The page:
USES.—The high durability and hardness of ekki make it particularly suitable for pilings. It is regarded as superior to reinforced concrete for all hydraulic works or structures, such as landing stages, piling, wharves, dams, or locks. In Africa it is used untreated for sleepers and for construction work, such as bridges. It is a good heavy-duty flooring timber for warehouses and factories where a very smooth surface is not essential.

XYLEM ANATOMY.—Growth rings absent. Wood diffuse-porous. Vessels: mostly solitary, others in multiples of 2 or 3, oval; average pore diameter 196μm, range 98μm–244μm; average vessel length 308μm, range 210μm–560μm; vessel wall thickness 4μm; perforation plates simple; vessel element end wall inclination slightly oblique to transverse; intervascular pitting alternate. Imperforate tracheary elements: average length 1250μm, range 1150μm–2300μm. Vascular rays: homogeneous mostly multi-seriate, 2 to 4 cells wide, 8 to 26 cells high; uniseriate and biseriate also present but few. Axial parenchyma: paratracheal, tendency towards aliform. Tanniferous material present in some vessels.

RUBIACEAE (NAUCLEACEAE)
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bibliographic citation
Ayensu, Edward S. and Bentum, Albert. 1974. "Commercial Timbers of West Africa." Smithsonian Contributions to Botany. 1-69. https://doi.org/10.5479/si.0081024X.14

Lophira alata

provided by wikipedia EN

Lophira alata, commonly known as azobé, ekki or the red ironwood tree, is a species of plant in the family Ochnaceae. It is found in Cameroon, the Republic of the Congo, the Democratic Republic of the Congo, Ivory Coast, Equatorial Guinea, Gabon, Ghana, Liberia, Nigeria, Sierra Leone, Sudan, and Uganda. Its natural habitat is subtropical or tropical moist lowland forests. It is threatened by habitat loss.

The timber is extremely hard and used for railroad ties, groynes and bridge planking.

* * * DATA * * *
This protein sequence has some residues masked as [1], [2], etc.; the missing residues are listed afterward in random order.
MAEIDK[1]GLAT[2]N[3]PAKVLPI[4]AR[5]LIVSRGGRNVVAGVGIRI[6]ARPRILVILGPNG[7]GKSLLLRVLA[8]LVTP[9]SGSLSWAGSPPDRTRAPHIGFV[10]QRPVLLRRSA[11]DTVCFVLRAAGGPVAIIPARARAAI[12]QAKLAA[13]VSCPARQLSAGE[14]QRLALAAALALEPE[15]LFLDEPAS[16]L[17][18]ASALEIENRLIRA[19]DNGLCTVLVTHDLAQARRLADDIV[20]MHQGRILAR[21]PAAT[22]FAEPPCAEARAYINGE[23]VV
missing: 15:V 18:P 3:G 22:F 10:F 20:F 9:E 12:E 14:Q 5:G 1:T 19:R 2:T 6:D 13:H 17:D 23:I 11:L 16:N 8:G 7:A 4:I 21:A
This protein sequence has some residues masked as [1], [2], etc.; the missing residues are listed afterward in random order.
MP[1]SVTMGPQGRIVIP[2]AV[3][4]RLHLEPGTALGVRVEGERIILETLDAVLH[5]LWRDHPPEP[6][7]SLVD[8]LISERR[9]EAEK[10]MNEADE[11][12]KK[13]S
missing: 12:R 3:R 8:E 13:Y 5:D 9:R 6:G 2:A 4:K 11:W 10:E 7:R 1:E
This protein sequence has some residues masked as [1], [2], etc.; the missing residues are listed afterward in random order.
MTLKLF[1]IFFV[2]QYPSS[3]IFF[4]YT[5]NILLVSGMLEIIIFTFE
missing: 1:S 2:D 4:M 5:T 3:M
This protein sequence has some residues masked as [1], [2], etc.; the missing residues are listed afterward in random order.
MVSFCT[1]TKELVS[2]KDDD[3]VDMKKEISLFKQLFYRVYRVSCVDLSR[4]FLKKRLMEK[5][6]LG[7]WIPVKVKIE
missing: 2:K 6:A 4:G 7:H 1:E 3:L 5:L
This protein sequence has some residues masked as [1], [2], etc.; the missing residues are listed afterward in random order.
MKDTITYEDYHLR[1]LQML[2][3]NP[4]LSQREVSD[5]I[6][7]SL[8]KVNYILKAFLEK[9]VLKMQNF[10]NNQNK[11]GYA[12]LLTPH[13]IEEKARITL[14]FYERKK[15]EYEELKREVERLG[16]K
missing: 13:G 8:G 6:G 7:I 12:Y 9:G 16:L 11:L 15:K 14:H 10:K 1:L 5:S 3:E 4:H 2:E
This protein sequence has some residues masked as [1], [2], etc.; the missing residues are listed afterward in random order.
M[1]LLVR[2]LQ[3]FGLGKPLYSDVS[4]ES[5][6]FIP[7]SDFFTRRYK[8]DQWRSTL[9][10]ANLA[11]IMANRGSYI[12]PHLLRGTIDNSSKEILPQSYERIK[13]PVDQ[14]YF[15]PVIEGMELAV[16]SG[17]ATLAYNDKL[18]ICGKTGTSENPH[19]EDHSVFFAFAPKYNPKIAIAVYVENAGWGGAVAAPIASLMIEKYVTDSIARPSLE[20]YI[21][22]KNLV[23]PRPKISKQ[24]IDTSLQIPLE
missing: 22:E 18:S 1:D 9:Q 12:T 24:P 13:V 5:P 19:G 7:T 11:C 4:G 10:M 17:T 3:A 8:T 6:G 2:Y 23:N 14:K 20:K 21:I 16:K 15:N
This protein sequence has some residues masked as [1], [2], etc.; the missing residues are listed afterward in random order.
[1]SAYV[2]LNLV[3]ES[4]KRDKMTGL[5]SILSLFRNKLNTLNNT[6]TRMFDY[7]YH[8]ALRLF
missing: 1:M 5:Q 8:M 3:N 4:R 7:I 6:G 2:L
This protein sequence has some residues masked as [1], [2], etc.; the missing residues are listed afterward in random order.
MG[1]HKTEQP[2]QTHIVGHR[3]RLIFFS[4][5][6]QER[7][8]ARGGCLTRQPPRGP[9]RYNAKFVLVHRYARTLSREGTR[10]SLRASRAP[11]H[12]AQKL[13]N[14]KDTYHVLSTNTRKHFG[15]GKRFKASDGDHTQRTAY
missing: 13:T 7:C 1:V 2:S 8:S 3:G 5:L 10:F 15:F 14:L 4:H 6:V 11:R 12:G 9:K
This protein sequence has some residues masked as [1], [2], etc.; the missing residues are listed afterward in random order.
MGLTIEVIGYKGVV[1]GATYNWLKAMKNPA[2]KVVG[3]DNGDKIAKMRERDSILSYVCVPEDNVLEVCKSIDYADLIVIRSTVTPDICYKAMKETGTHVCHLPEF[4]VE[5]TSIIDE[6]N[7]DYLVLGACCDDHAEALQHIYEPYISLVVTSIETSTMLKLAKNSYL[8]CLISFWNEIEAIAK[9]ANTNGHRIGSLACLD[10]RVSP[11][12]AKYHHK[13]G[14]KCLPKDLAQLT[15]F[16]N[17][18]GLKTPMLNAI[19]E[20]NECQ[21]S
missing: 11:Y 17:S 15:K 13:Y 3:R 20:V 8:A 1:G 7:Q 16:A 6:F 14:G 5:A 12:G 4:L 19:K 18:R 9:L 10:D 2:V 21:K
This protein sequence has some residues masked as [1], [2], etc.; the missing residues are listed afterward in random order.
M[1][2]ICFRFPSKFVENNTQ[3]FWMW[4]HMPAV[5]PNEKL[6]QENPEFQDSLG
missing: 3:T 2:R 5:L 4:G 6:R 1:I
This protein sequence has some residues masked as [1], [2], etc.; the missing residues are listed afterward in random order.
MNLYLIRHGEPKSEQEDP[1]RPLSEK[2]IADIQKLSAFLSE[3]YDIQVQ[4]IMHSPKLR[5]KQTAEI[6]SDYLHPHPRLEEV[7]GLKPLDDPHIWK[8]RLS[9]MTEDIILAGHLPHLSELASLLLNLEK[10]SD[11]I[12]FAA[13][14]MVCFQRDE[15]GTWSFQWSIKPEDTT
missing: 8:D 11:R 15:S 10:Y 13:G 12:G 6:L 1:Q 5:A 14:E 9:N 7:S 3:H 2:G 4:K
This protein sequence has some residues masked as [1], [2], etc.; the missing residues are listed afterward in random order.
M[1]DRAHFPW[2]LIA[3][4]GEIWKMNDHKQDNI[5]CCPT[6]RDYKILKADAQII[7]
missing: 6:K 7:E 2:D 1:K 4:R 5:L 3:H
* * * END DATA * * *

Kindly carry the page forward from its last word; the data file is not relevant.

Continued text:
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Lophira alata used as the pavement of wooden footbridge in Wrocław (Poland)

Description

The trunk of Lophira alata is usually straight, without buttress roots, but sometimes with a swollen base, and is usually clear of branches up to about 30 metres (98 ft). The bark is typically red-brown in colour, up to two centimetres thick, and has a bright yellow layer underneath. Young trees under four metres in height have greenish-grey bark, which becomes pink or light brown as the tree matures. Inside, the living sapwood is pale pink or whitish in colour, while the inner heartwood is dark red-brown to chocolate brown, with conspicuous white deposits of silica. The leaves of L. alata are up to 25 centimetres (9.8 in) long and are tough, fairly narrow and elongated, with a rounded or slightly indented tip, and tend to occur in clusters at the ends of the twigs.[2]

Biology

Lophira alata sheds all its leaves during a short period of one to two weeks, usually in December, and the re-growth of bright red young leaves, often simultaneously on all L. alata trees in an area, can set the canopy ablaze with colour. The flowers of L. alata are white, fairly large, strong-smelling, and grouped in loose, branched, terminal inflorescences. Flowering occurs in adult trees with trunks over 50 centimetres in diameter, and takes place from the time the new leaves appear. L. alata is monoecious, meaning that male and female flowers are found on the same tree, and the flowers are insect-pollinated. Fruiting takes place between January and March, the fruits becoming mature around March to April, although fruits do not always appear every year. The fruits, which are wind-dispersed, contain a single, oil-rich seed in a conical capsule, which is brown when mature and is surrounded by two unequally-sized membranous ‘wings’, one up to six centimetres long and the other twice that size. Although L. alata needs full sunlight to grow, seedlings can persist for some time in the shady undergrowth and resume growth if breaks in the canopy occur.[2]